Takeaway – Instead of painfully searching for the “next big wow thing”, identify a familiar or understood industry/product and build upon it. Just look at what Aaron Patzer did with mint.com – genius!

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Mediocrity Fears Excellence

July 9th, 2010 § 1 comment § permalink

Mediocrity is intimidated by that which is better. Mediocrity does not strive for improvement. Mediocrity does not believe in change. Mediocrity loves the comfortable. Mediocrity attempts to silence the more excellent. But the best will always rise to the top.

The future belongs to those that trample over mediocrity.

We Need More Forms, Hoops & Procedures; How to Kill Your Business the Bittersweet Way

July 1st, 2010 § 0 comments § permalink

A simple theory of input-output in economics states that as more resources are added (the input) such as staff, raw material, time and technology, then productivity (the output) will increase as well.

There does come a tipping point when the production curve makes a downward dash. As input is increased beyond the tipping point, it will begin have an adverse effect on productivity, causing production to decrease quantitatively and qualitatively.

If 5 workers are assigned to lay shingles on a roof of a single-family home, they will get the job done much quicker than with 2 workers. If 20 workers were assigned to the same project, productivity would decrease as communication becomes more complex, task assignment is unaccounted for, worker mobility is limited, etc.

The same holds true in any other system and context.

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It's In Our DNA to Create

June 25th, 2010 § 0 comments § permalink

We as humans are creative beings by nature. By our design and DNA we are wired to make stuff and create. The creative drive comes from a inner place, far behind our intellect and our emotions. It is something that cannot be learned or taught. It can only be realized and developed. Since this pure creative drive comes from an inner place, the process of birthing an idea is often hindered and polluted by our intellect and our emotions. Environments that stimulate all five senses enable us to tap into this inner place where the best ideas live. While our senses are being stimulated and engaged, we allow for the ideas to be heard. Yes, there comes a time when we need to convert this idea into a feasible product using our intellect and our emotions. But, we need to find the seed of the idea. And the way to tap into this source is to block out our sensory receptors.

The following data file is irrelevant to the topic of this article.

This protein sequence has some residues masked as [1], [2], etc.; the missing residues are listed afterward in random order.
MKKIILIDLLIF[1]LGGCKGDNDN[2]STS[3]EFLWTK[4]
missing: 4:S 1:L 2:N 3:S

This post is a further explanation to Airports, Coffee & Pavlov’s Dogs.

Airports, Coffee & Pavlov’s Dogs

June 22nd, 2010 § 0 comments § permalink

Have you ever wondered why certain environments, music and even scents inspire you and stimulate creative thought and ideas? To expand on this question even further. Why do we come up with the greatest ideas when we’re not coming up with ideas? When we play, ideas happen.

We’re in a constant cycle of growth and learning. As we move through life, we unconsciously develop ways to make our life more efficient by creating habits and routines. We find shorter ways to get from point A to point B. We develop new systems to get things done. And, we often learn efficiency and fall into habits without thinking. Our learning and growing is never without influence; whether the influence is a person, a story, an idea or an internal drive.